Biomarkers and Their Relation to Cardiac Function Late After Peripartum Cardiomyopathy
Research output: Contribution to journal › Journal article › Research › peer-review
Background: Angiogenic imbalance involving the placental protein soluble Fms-like tyrosine kinase-1 (sFlt-1) and cleavage of the nursing-hormone prolactin by the enzyme cathepsin D (CD) both play a role in the pathogenesis of peripartum cardiomyopathy (PPCM). We hypothesized that angiogenic imbalance and increased activity of CD have a long-lasting impact in women with PPCM. Methods and Results: A nationwide Danish cohort of women with PPCM (PPCM group, n = 28), age matched women with previous preeclampsia (n = 28) and uncomplicated pregnancies (n = 28) participated in a follow-up study including biomarker analysis, exercise testing and cardiac magnetic resonance imaging. The median time to follow-up was 91 months (range 27–137 months) for the PPCM group. Levels of sFlt-1, placental growth factor, N-terminal pro-natriuretic brain peptide, and copeptin were all significantly higher in the PPCM group. More women in the PPCM group had detectable CD activity (68%) compared with the preeclampsia group (29%) and uncomplicated pregnancies group (36%) (P = .0002). Levels of angiogenic factors and biomarkers correlated inversely with maximal exercise capacity and cardiac functional parameters assessed with cardiac magnetic resonance imaging. Conclusions: Women with PPCM had higher biomarker levels and CD activity up to 7 years after diagnosis. Higher biomarker levels correlated inversely with maximal exercise capacity and markers of cardiac dysfunction suggesting that persistent angiogenic imbalance and increased CD activity is associated with residual cardiac dysfunction.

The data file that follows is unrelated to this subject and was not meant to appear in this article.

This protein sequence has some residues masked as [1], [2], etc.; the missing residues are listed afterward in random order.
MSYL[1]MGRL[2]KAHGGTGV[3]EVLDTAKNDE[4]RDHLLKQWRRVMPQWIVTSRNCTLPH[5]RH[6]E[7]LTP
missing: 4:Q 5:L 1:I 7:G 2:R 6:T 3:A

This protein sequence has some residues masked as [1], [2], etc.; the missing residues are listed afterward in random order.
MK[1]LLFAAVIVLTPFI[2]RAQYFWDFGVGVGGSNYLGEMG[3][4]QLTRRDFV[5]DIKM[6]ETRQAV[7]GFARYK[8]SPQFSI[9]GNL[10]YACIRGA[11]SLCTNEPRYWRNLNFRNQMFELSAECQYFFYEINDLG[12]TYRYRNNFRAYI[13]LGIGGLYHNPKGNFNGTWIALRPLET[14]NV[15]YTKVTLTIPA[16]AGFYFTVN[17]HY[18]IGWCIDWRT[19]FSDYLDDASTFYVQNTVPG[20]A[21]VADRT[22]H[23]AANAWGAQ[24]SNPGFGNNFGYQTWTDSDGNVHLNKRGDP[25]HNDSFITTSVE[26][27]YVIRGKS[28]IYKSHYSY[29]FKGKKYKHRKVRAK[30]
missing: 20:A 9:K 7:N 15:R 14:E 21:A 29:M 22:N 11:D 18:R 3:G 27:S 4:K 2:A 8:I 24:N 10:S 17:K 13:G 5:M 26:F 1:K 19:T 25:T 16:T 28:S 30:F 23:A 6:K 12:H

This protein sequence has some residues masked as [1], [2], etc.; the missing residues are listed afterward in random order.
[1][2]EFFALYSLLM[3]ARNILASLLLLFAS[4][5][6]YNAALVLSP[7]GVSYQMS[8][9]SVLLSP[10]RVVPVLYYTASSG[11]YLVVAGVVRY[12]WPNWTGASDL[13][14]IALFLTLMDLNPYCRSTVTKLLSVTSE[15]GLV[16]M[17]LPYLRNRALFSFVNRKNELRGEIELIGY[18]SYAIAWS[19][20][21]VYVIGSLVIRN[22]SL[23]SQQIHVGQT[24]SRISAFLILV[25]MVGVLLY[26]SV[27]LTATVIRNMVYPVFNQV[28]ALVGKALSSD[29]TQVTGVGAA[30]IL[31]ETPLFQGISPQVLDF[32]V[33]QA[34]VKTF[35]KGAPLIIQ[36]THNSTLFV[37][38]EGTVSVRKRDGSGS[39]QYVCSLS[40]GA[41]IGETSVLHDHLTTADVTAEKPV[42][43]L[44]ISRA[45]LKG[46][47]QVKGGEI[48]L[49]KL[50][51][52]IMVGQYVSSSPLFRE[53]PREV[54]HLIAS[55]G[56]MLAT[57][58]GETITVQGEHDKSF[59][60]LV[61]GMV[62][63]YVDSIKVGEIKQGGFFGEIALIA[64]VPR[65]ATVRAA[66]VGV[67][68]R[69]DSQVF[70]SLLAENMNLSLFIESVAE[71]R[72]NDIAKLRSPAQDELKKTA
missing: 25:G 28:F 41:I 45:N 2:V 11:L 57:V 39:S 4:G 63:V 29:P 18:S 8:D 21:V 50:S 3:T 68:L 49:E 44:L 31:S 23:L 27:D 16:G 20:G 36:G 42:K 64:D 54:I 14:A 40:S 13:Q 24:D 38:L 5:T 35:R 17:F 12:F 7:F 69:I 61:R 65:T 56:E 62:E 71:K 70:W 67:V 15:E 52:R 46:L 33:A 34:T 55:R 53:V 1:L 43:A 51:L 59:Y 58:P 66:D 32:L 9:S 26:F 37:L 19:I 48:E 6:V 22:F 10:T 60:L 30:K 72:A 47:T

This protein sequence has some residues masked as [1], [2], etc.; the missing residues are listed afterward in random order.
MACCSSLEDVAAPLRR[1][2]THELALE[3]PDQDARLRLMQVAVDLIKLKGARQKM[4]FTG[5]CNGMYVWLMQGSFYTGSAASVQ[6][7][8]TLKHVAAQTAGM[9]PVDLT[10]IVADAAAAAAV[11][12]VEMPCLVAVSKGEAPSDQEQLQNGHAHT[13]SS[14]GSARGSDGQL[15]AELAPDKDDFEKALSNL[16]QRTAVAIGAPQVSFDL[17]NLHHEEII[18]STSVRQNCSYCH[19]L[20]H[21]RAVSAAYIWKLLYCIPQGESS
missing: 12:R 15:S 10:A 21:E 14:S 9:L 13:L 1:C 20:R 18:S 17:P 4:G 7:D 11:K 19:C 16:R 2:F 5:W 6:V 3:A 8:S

|Journal||Journal of Cardiac Failure|
|Number of pages||8|
|Publication status||Published - 2021|
- heart failure, Peripartum cardiomyopathy, pregnancy